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Thread: The differences between North America and England

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    Elite Member bella's Avatar
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    Default The differences between North America and England

    I live in England and have just spent the last three months travelling aross America from San Francisco to New York, and have been asked a few times what the differences are between the US and my home, so I thought I'd let you know too!

    * Firstly in the US, you seem to want to put cheese on everything! On a beef sandwich, a tuna sandwich, anything? I was looked at as though I was mental when I said I didn't want it!!

    * You have no roundabouts, and loads of one way roads, and huge 7 lane roads everywhere. Almost all our roads in England are two-way and two lane!

    * There are billboards everywhere by the side of the road. We dont have that in England at all really.

    * You have loads of mini-malls, with car parks for just a few shops. We don't have that at all.

    * Motels are really really rare in England.

    * You are allowed to use phones whilst you are driving! Totally illegal at home

    * Your streets are all built in blocks. You hardly ever get that in England. I think i find our windy streets more interesting, but your easier to navigate.

    * Addresses in England rarely go past 100! Yours seem to go up to the thousands!

    * We saw 'one thousand six hundred and fifty two' whilst you would say 'one-six-five-two'

    * Cinammon flavouring is everywhere in the US!

    * You have no add taxes on to stuff you buy - seriously annoying! In England, the price you see is the price you pay!

    * I felt, it was rare to find fruit or veg in America that rivalled England's. Fruit isn't 'fresh' in the same way as at home.

    * You say 'erbs and 'erbal, which cracks me up. We say Herbs and Herbal with an 'H'!

    * In New York and Philadelphia there were lots of hot air vents in the floor, that were steamin hot!

    * I think the English will walk a lot further than Americans. We were often recommended taxies for just short distances, like 10 blocks! Taxis do seem cheaper in the US.

    * You have these weird walkie-talkie things, that are like a mobile but you talk into the bottom and everyone can hear you conversation. What is that about?

    * Your cars are HUGE

    * And you have loads of flags EVERYWHERE

    * Your Television is really different!!! Adverts seem to pop up in the most annoying times, like when watching friends it goes:
    ADVERTS before friends begins - the intro to friends - ADVERTS - friends part one - ADVERTS - part two - ADVERTS - the ending bit which lasts about 30 seconds - ADVERTS. Man that used to drive me mad!!!! And it always says 'closed captionning provided by ...' That's strange too.

    * No offence to anyone, but there is a distinct smell of vomit in Florida. We travelled to Orlando, Tampa, West Palm Beach and Miami and with the exception of WPB it all smelt a bit pukey!

    * Pet dogs don't seem very common in the US

    * The presenting style on the News is far far far more relaxed and informal that in England. Also why the hell is Nancy Grace always on? That woman is terrible!

    * There are loads of adverts on the Television for weight loss ALL THE TIME

    * Also careers are advertised on the TV all the time. That doesn't happen apart from for the Army in England.

    * We both have the name Craig, but we pronounce it 'CrEg' whilst we say 'Cray-g'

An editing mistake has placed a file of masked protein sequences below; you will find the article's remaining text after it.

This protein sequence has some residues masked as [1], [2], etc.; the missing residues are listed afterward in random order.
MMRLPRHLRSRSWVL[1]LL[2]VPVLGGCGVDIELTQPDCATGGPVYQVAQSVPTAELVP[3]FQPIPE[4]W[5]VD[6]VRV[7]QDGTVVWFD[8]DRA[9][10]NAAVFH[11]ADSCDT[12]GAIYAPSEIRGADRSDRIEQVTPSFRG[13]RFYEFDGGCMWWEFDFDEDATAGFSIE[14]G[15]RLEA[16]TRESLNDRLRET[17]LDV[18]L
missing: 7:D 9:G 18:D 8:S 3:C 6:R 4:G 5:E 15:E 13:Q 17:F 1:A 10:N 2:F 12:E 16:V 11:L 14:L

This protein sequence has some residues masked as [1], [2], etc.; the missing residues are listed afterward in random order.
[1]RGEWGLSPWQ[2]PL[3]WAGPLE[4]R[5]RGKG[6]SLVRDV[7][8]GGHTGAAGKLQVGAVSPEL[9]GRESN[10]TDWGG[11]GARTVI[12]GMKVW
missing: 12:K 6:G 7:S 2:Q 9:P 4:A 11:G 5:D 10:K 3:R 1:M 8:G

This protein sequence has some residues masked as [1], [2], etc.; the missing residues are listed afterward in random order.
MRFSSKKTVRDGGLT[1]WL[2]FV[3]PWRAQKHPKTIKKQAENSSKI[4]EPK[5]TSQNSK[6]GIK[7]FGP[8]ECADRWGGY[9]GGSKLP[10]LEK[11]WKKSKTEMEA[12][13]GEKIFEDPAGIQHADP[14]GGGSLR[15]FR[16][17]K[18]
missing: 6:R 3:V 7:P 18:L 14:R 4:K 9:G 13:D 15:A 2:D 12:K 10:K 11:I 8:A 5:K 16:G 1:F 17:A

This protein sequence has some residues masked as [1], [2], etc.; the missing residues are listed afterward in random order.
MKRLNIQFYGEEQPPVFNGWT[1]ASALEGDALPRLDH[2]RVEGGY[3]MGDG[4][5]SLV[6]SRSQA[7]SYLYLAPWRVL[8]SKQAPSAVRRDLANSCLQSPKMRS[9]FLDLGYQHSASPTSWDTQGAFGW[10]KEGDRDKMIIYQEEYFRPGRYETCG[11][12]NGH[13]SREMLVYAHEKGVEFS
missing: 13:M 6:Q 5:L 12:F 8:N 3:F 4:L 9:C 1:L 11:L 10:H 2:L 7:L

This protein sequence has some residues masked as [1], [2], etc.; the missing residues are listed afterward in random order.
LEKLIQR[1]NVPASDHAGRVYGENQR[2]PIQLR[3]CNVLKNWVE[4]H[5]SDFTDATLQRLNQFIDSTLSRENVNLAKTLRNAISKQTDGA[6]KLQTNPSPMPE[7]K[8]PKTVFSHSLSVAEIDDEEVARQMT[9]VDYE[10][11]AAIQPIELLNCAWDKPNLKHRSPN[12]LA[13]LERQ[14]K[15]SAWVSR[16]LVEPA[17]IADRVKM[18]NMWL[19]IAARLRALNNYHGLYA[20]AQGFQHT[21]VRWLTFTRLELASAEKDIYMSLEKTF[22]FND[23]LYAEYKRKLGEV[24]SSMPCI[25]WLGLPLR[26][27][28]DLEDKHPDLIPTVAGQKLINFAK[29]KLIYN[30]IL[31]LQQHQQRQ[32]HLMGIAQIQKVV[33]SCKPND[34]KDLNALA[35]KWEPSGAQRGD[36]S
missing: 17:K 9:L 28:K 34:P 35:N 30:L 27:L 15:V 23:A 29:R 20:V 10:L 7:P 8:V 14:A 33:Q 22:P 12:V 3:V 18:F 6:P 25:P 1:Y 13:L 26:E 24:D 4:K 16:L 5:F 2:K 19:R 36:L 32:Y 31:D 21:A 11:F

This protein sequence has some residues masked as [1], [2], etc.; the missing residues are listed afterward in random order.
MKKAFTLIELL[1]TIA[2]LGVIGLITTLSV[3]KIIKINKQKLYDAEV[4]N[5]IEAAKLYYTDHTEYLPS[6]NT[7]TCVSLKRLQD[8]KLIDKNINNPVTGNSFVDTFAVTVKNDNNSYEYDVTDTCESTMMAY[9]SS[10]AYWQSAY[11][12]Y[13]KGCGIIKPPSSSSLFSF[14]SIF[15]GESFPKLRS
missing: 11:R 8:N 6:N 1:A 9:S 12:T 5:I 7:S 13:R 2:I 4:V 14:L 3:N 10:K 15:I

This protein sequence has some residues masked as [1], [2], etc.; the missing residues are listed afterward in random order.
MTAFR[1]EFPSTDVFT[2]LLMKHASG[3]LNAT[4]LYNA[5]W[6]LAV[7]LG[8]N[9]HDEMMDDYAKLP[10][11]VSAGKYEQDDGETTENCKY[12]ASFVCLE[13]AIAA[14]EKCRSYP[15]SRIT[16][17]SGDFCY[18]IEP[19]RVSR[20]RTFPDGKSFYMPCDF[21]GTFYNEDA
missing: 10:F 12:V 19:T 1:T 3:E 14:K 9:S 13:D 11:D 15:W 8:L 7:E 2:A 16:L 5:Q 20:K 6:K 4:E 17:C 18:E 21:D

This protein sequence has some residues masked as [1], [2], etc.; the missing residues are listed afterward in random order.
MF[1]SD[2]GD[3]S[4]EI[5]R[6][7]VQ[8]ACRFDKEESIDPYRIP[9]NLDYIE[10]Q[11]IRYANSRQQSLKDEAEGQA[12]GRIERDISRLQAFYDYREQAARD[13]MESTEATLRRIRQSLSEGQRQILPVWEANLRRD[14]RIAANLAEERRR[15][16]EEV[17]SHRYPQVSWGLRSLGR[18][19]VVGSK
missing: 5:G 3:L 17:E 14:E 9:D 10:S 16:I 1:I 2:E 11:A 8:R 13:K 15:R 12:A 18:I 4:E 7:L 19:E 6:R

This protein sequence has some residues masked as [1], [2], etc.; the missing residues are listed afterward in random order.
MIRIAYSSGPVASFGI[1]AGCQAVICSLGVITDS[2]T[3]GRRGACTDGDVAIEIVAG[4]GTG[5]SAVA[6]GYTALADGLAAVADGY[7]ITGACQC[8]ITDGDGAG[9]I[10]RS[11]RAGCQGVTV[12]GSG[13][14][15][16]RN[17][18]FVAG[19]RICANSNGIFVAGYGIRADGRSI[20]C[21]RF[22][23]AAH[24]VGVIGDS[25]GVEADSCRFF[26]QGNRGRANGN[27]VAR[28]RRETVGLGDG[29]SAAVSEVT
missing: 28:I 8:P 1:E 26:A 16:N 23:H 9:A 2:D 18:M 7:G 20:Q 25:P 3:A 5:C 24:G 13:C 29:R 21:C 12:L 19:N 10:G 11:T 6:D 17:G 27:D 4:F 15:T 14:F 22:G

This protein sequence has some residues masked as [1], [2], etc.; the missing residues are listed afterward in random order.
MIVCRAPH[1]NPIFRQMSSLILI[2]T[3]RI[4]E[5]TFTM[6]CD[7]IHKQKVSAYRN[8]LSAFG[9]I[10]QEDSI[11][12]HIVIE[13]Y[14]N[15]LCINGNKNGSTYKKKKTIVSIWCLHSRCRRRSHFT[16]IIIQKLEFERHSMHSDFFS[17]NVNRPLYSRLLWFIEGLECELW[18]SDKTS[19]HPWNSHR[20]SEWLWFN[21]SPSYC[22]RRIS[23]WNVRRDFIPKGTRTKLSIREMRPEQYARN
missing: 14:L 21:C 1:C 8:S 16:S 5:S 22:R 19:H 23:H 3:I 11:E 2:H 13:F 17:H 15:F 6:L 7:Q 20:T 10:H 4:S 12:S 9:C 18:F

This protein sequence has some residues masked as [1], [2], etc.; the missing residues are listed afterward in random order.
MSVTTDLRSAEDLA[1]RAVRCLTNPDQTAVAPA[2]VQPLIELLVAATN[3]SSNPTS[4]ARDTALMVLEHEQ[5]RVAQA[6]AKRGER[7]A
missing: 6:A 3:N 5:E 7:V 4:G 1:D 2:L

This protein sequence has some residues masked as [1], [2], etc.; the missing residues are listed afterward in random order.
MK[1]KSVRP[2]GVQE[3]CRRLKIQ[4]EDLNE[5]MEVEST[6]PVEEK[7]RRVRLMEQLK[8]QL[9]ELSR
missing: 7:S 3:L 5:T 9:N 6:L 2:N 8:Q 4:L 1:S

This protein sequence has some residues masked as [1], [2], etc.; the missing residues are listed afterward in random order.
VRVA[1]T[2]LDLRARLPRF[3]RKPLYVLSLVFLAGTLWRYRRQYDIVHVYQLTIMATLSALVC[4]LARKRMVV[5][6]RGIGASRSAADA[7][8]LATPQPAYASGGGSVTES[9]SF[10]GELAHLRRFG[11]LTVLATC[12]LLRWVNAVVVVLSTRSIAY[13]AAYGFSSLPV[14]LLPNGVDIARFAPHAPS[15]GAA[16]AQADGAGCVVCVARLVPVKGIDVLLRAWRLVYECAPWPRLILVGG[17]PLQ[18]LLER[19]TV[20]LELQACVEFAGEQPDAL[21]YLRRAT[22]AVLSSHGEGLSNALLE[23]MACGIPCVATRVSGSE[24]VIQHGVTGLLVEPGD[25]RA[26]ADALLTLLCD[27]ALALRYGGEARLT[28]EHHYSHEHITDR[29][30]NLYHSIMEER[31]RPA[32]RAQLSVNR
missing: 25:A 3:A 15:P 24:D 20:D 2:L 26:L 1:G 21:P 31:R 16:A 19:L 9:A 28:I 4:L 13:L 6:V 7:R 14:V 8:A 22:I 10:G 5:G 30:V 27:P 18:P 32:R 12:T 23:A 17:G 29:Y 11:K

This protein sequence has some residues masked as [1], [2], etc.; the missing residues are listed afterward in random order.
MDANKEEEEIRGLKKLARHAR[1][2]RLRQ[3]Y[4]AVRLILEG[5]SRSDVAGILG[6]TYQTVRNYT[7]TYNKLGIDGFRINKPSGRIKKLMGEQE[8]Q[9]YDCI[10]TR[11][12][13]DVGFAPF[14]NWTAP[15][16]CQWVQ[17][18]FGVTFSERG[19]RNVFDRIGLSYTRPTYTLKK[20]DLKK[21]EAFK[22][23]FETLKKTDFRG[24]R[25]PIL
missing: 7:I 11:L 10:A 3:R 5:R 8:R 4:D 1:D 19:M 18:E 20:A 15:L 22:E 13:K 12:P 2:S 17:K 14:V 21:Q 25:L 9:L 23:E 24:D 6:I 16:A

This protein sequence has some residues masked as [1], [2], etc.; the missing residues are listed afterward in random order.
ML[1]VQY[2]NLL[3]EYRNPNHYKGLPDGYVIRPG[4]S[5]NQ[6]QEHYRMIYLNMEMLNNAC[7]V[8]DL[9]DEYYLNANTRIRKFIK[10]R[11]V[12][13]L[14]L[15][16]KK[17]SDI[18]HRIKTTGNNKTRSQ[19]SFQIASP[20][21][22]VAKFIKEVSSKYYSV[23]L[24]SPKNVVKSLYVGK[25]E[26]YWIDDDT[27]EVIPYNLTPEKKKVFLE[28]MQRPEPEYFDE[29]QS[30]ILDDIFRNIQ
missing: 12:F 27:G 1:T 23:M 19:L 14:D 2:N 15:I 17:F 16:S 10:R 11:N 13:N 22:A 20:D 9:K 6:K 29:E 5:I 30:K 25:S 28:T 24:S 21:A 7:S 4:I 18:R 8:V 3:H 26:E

* Cadbury's chocolate does not taste as good in the US with the Hershey's influence!!!

    * There are no old women in the US!

    * You sell pizza by the slice!

    * No offence but having to pay for the health service right when you need it totally sucks!

    * Is a quarter the biggest coin? I think I saw a dollar coin twice! We have 1p, 2p, 5p, 10p, 20p, 50p then £1 coins, so always have lots of change, and no £1 notes!!

    * Seriously, learn to queue people!!!

    * I have never before known anywhere in England where the cashier doesn't hand the change right to your hand but instead it drops into a little dispenser for you to collect! Really unfriendly I thought!

    * People talk loudly in the cinema in the US

    * You seem to have a real culture of sueing which is a bit scary!

    * Your baths are way way way lower - English baths are raised off the ground

    * Sirens are very different on ambulances and fire engines!

    * Are licence plates not needed on the front of vehicles?

    * I like the way you have different licence plate designs for different states!

    I love your adverts for Vlasic pickle, geico, head on (apply directly to the forehead!!! ), vonage, sharpie mini etc. And I also know who Kelly Ripa, Katie Couric and Anne Coulter are as well. Result!

    So we really loved the west coast best - San Fransisco was gorgeous, but Santa Cruz was a bit blah (). Las Vegas was fabulous and so so exciting, Beverly Hills and Hollywood were great too, Chicago was cold and windy, Orlando was nice but a bit flat looking and samey, I loved West Palm Beach more than anywhere else in the world, and hated Miami more than anywhere else in the world! Loved the Bahamas (not US I know), Washington was very pictoresque, Philadelphia was quite nice too, but I didn't really like New York - I suppose I didn't see it as a 'glamorous' place that I expected it to be, although Central Park is nice.



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    Elite Member Sojiita's Avatar
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    Nice Post.
    -There are more pet dogs in the United States than there are people in the United Kingdom.
    -So sorry that you had to find out about one particular vicious rabid dog of ours(Ann Coulter).

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    Elite Member bella's Avatar
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    Quote Originally Posted by Sojiita View Post
    Nice Post.
    -There are more pet dogs in the United States than there are people in the United Kingdom.
    -So sorry that you had to find out about one particular vicious rabid dog of ours(Ann Coulter).
    Maybe you just don't walk your dogs as much. I rarely saw anything but those nasty little rat dogs in bags being walked/carried around in the cities

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    Gold Member IceQueen's Avatar
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    I think it depends on which part of the country you were in. Things in the Pac NW are certainly different than the SE, or NE! Its seems like the SW states don't require front license plates. In the Pac NW, you need them on the front AND back.
    LOL at the no old women in the US - did you not drive through Arizona and Florida?